Thanks. Yours is the clearest recipe I've found. I did read elsewhere that you can reuse the sprouted grains one more time to make another batch of Rejuvelac. Also you can cook the sprouted grains when you're done, to make hot cereal.

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09/06/2013 11:24pm

I have also read the same thing about a second batch. I tried it once but the rejuvelac was a little more sour the second time around. I haven't heard of using the grains for hot cereal...but that sounds great. I have just discovered that you can also dry the grains and then grind them into flour. I think I want to try and the cereal that next time I make a batch. Thanks for the comment!!!

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09/06/2013 11:06pm

I have been making very complete notes on my vegan cheese making and am now on the 6th batch. My next experiment is making non dairy yogurt. The problem is that I have to buy 32 oz. of soy yogurt for my starter unless someone else has a better idea. Am open to any and all. betsy shipley=tempeh pioneer

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Cat
11/16/2013 1:31pm

hi Betsy,
I have made multiple batches of yoghurt with coconut milk and I use vegan probiotic powder, about a teaspoon for every can of milk and let it ferment for 24-48 hrs in a warm, dark place. I believe that you should be able to use the rejuvelac though, as I have used probiotic powder to culture cashew cream to make cheese so they seem to serve the same purpose.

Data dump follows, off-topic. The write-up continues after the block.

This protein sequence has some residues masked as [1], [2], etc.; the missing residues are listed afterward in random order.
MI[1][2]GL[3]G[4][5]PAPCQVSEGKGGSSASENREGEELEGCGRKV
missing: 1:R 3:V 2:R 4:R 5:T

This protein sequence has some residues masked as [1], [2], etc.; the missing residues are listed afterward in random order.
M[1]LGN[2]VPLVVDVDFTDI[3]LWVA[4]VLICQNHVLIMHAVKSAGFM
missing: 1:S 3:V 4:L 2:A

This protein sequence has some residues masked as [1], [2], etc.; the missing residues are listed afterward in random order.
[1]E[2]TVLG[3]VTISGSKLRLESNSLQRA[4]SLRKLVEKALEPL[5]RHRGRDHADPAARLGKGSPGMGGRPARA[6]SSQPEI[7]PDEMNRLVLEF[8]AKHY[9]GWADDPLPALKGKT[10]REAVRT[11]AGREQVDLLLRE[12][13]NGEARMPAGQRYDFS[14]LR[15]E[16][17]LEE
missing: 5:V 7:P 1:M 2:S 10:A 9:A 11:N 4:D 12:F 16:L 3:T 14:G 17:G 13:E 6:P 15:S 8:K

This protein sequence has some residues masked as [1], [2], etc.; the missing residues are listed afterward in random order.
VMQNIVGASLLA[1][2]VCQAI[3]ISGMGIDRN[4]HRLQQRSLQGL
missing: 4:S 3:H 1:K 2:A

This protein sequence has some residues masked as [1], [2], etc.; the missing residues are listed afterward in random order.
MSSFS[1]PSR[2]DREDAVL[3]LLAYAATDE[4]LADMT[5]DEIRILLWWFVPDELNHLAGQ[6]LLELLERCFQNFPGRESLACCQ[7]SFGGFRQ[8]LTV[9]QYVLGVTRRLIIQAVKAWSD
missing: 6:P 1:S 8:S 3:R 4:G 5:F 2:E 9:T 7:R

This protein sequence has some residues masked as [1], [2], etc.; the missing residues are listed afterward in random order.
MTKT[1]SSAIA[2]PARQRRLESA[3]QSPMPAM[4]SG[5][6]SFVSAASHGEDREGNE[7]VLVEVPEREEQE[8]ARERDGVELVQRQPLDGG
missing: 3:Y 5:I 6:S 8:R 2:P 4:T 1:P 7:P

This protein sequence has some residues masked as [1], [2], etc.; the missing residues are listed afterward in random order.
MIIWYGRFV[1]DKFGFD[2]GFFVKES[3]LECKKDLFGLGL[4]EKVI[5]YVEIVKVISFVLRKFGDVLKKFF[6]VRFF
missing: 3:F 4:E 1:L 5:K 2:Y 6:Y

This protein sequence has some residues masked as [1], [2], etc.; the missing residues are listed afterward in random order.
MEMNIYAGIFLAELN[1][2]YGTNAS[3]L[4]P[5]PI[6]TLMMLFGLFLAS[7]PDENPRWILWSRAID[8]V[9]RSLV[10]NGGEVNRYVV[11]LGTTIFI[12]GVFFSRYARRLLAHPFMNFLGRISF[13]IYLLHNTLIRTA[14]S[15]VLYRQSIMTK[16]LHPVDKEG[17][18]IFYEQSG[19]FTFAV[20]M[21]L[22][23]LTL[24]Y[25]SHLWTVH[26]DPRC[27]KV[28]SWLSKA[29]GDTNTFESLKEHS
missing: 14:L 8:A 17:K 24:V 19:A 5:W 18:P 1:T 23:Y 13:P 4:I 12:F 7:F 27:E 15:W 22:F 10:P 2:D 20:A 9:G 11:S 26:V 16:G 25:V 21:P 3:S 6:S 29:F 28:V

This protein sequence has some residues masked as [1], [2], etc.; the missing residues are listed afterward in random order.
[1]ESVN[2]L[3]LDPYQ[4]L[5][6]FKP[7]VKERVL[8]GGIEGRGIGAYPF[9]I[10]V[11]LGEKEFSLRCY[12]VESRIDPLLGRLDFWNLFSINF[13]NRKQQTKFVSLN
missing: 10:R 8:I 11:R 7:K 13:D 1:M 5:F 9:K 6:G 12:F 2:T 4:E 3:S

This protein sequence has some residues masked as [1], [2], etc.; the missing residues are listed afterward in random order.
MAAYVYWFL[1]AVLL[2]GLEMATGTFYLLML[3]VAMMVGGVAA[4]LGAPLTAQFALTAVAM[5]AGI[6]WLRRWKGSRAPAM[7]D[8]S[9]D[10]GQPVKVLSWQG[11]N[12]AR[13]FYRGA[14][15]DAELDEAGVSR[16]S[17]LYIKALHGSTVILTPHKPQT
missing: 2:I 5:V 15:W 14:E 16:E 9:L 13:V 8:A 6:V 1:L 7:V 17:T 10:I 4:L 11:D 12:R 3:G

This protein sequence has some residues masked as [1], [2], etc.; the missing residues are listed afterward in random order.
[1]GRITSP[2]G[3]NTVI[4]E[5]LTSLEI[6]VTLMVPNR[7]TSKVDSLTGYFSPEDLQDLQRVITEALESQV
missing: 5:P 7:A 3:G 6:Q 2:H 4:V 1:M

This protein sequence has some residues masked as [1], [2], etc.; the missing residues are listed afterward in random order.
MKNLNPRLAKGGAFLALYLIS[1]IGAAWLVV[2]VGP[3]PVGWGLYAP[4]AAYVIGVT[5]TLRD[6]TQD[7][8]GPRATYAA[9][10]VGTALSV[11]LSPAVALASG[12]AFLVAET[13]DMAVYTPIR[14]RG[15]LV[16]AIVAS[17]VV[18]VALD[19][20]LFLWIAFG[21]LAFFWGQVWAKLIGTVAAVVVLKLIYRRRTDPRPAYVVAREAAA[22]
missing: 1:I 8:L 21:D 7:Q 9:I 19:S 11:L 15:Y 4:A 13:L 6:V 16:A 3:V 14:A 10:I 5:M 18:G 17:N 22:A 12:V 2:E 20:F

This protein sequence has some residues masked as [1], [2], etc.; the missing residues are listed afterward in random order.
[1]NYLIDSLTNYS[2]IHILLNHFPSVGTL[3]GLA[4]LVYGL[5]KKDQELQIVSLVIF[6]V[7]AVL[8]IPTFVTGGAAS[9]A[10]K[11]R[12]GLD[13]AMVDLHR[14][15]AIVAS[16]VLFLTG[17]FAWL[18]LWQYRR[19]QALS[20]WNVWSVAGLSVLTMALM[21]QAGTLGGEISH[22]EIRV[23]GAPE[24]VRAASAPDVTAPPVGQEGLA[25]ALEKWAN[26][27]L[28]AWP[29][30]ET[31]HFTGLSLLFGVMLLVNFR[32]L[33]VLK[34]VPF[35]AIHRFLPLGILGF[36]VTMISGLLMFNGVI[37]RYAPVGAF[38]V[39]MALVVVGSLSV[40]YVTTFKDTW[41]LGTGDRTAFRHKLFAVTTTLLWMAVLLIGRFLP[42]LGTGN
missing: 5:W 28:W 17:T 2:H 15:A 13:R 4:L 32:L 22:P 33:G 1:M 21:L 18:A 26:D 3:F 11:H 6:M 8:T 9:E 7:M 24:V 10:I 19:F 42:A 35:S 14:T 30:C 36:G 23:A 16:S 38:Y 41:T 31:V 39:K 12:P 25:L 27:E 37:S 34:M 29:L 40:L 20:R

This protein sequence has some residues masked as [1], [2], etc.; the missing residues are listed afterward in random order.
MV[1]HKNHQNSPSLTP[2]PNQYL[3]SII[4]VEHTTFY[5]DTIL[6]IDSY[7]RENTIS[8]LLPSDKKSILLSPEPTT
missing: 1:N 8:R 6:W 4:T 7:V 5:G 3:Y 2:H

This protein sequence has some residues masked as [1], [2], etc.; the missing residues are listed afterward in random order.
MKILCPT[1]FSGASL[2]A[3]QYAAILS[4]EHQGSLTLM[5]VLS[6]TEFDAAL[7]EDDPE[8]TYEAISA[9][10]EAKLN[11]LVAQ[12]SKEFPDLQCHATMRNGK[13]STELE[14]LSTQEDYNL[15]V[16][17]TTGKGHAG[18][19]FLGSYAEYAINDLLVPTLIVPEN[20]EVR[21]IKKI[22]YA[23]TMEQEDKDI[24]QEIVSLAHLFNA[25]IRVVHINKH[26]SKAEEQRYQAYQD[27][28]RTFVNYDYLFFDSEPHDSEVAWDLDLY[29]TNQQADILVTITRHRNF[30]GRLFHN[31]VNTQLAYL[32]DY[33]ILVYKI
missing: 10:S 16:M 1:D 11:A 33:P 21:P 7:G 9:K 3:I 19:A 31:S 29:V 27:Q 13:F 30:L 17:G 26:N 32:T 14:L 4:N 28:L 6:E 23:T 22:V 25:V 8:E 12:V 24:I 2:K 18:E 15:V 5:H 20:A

I buy non-dairy probioticapsules and open them, to get the powder. The more cultures it has, the better.

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11/16/2013 6:22pm

Thanks, do you have a recipe for quantities of non dairy milk and culture? Thanks betsy

11/16/2013 12:07pm

Would this work using a gluten-free grain like rice or millet? Thanks!

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11/28/2013 4:12pm

Now making my 7th batch. The one problem I have when I use the rejuvelac, nut. yeast, cashews, miso using the VitaMix I takes quite sometime for everything to turn into a nice smooth puree. I have heard that the Breville food processor works better than the VitaMix. Any thoughts?

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Shaina
04/14/2014 4:29pm

Question: I followed an identical recipe for cashew cheese - after mixing rejuvelac and cashews, I "covered" the cheese with relatively air-tight lid. After two days the mixture smelled overwhelmingly like vodka. I am currently repeating experiment by covering with cheese cloth. I can still smell the alcohol, but not nearly as strong on day 2 - I'm hoping its supposed to be evaporating off. Do you have any insight into this issue? was the air-tight lid the problem or is something else going on here....the raw cashews were frozen before soaking but nothing else is different from recipe. My homemade rejuvelac does NOT smell like alcohol.

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Darcie
07/19/2014 2:38pm

Excited to try this cheese! Btw I use my extra almond pulp from almond milk to make an easy almond cream cheese I found on youtube few months agi and it is AMAZING and easy..just pulse a little olive oil and garlic n sea salt in a food processor then add your pulp, a teeny bit more olive oil and nutrtional yeast then process untill very creamy..makes an excellent and deliciius cheese spread I even add chives and herbs to mine oftenit has become a very treasured staple in our home